I am glad to see from Virginia Postrel’s recent post that Mark Edmundson is being introduced to Hayek, albeit at perhaps a later stage in his lifelong education than may be befitting the power and importance of Hayek’s ideas.
However, I must pick one nit that always grates on me when I see or hear it. The interviewer characterizes Hayek’s Road to Serfdom as “a bible for people on the conservative political side”. I really must object to this characterization, and I’d like to think that Hayek would too. Indeed, one of his most powerful essays was titled “Why I am Not a Conservative”. Note that although the essay was written in 1960, it still resonates. I offer as evidence the first three paragaphs:
At a time when most movements that are thought to be progressive advocate further encroachments on individual liberty, those who cherish freedom are likely to expend their energies in opposition. In this they find themselves much of the time on the same side as those who habitually resist change. In matters of current politics today they generally have little choice but to support the conservative parties. But, though the position I have tried to define is also often described as “conservative,” it is very different from that to which this name has been traditionally attached. There is danger in the confused condition which brings the defenders of liberty and the true conservatives together in common opposition to developments which threaten their ideals equally. It is therefore important to distinguish clearly the position taken here from that which has long been known – perhaps more appropriately – as conservatism. [NOTE: by “rational liberalism” Hayek is referring to that arising from the constructivist Cartesian tradition.]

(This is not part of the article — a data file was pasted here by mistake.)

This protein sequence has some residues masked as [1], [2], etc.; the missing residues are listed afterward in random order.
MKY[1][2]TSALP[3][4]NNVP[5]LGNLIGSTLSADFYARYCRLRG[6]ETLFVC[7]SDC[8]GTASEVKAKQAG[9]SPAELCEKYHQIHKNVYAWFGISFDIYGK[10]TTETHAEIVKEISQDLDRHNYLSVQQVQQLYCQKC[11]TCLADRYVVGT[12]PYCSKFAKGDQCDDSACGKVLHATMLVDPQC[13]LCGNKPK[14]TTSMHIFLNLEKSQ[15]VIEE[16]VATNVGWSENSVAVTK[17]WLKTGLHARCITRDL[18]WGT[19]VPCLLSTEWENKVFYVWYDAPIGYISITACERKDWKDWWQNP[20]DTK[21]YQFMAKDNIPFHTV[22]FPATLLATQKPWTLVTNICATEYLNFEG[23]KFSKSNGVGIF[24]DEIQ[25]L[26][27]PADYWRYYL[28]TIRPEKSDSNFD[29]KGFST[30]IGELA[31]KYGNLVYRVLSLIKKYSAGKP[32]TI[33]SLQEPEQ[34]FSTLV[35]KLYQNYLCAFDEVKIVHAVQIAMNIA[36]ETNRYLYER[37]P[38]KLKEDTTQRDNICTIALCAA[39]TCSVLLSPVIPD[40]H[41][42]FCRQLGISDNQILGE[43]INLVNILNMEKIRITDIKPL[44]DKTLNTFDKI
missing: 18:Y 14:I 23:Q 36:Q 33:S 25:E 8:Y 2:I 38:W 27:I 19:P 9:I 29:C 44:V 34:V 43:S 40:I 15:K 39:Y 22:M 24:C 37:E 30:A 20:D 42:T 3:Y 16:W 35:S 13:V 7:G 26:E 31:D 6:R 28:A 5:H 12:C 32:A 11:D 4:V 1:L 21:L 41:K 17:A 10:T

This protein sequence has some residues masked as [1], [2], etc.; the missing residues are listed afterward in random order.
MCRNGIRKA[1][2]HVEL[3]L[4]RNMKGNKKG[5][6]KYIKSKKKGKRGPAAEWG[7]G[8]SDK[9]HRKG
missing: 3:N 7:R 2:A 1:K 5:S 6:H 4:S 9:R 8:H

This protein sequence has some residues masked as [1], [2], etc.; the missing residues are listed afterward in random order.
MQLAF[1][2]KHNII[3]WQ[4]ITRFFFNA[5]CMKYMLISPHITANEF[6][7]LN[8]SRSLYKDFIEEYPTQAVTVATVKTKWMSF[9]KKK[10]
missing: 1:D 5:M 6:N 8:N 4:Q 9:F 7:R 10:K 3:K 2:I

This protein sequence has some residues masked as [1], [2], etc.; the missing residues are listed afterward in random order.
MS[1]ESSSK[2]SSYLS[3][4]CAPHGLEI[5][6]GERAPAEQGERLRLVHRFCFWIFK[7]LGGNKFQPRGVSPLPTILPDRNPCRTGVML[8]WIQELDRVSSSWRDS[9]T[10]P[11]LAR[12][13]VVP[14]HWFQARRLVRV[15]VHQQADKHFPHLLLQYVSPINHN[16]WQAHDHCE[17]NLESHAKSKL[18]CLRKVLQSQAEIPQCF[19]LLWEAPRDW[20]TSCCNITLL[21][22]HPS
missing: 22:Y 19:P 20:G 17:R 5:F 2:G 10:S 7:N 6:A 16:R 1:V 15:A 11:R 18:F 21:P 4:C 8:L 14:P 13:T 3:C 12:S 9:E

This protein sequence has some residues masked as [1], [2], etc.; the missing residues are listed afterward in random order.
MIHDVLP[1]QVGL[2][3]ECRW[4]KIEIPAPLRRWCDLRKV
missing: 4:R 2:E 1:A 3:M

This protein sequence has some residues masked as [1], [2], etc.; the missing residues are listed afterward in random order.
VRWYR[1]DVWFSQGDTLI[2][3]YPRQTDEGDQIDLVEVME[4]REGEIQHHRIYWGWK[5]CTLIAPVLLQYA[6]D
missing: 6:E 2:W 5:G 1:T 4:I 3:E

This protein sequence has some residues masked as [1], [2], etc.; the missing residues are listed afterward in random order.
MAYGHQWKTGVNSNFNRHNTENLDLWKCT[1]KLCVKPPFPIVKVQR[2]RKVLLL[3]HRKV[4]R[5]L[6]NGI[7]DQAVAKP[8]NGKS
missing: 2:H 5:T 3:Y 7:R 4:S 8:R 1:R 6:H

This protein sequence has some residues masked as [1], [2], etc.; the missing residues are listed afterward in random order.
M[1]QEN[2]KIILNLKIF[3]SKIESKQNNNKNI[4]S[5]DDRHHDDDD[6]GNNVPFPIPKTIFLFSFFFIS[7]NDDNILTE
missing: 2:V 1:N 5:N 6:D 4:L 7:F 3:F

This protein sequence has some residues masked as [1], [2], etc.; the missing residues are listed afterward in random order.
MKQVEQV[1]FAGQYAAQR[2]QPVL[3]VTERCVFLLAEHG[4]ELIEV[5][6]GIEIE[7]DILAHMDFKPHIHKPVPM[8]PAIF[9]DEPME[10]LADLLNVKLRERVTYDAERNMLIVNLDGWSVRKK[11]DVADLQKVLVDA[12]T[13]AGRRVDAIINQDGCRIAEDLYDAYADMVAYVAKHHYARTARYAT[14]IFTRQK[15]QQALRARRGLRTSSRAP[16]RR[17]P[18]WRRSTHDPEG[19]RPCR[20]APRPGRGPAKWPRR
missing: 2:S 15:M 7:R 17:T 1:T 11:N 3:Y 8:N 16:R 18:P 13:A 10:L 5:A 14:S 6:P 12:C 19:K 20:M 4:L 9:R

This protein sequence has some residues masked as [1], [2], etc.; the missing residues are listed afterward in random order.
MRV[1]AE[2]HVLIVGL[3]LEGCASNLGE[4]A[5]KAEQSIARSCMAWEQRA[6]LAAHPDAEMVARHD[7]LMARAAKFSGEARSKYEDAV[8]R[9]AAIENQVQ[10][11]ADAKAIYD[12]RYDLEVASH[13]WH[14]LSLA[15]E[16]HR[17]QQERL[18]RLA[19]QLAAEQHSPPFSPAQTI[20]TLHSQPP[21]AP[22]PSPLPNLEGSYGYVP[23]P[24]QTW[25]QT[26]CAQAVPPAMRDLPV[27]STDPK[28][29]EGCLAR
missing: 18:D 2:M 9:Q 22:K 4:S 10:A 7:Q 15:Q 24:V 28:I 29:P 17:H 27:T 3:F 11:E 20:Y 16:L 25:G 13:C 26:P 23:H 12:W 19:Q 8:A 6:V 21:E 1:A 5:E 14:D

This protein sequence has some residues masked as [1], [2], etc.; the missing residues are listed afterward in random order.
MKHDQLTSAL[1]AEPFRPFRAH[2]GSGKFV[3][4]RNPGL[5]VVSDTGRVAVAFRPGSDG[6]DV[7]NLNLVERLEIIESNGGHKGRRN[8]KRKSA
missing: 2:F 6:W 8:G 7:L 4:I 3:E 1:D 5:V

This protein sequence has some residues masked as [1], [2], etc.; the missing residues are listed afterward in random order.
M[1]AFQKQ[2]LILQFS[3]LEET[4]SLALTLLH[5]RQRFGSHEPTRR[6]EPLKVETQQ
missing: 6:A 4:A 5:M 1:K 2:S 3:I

Conservatism proper is a legitimate, probably necessary, and certainly widespread attitude of opposition to drastic change. It has, since the French Revolution, for a century and a half played an important role in European politics. Until the rise of socialism its opposite was liberalism. There is nothing corresponding to this conflict in the history of the United States, because what in Europe was called “liberalism” was here the common tradition on which the American polity had been built: thus the defender of the American tradition was a liberal in the European sense. This already existing confusion was made worse by the recent attempt to transplant to America the European type of conservatism, which, being alien to the American tradition, has acquired a somewhat odd character. And some time before this, American radicals and socialists began calling themselves “liberals.” I will nevertheless continue for the moment to describe as liberal the position which I hold and which I believe differs as much from true conservatism as from socialism. Let me say at once, however, that I do so with increasing misgivings, and I shall later have to consider what would be the appropriate name for the party of liberty. The reason for this is not only that the term “liberal” in the United States is the cause of constant misunderstandings today, but also that in Europe the predominant type of rationalistic liberalism has long been one of the pacemakers of socialism.
Let me now state what seems to me the decisive objection to any conservatism which deserves to be called such. It is that by its very nature it cannot offer an alternative to the direction in which we are moving. It may succeed by its resistance to current tendencies in slowing down undesirable developments, but, since it does not indicate another direction, it cannot prevent their continuance. It has, for this reason, invariably been the fate of conservatism to be dragged along a path not of its own choosing. The tug of war between conservatives and progressives can only affect the speed, not the direction, of contemporary developments. But, though there is a need for a “brake on the vehicle of progress,” I personally cannot be content with simply helping to apply the brake. What the liberal must ask, first of all, is not how fast or how far we should move, but where we should move. In fact, he differs much more from the collectivist radical of today than does the conservative. While the last generally holds merely a mild and moderate version of the prejudices of his time, the liberal today must more positively oppose some of the basic conceptions which most conservatives share with the socialists.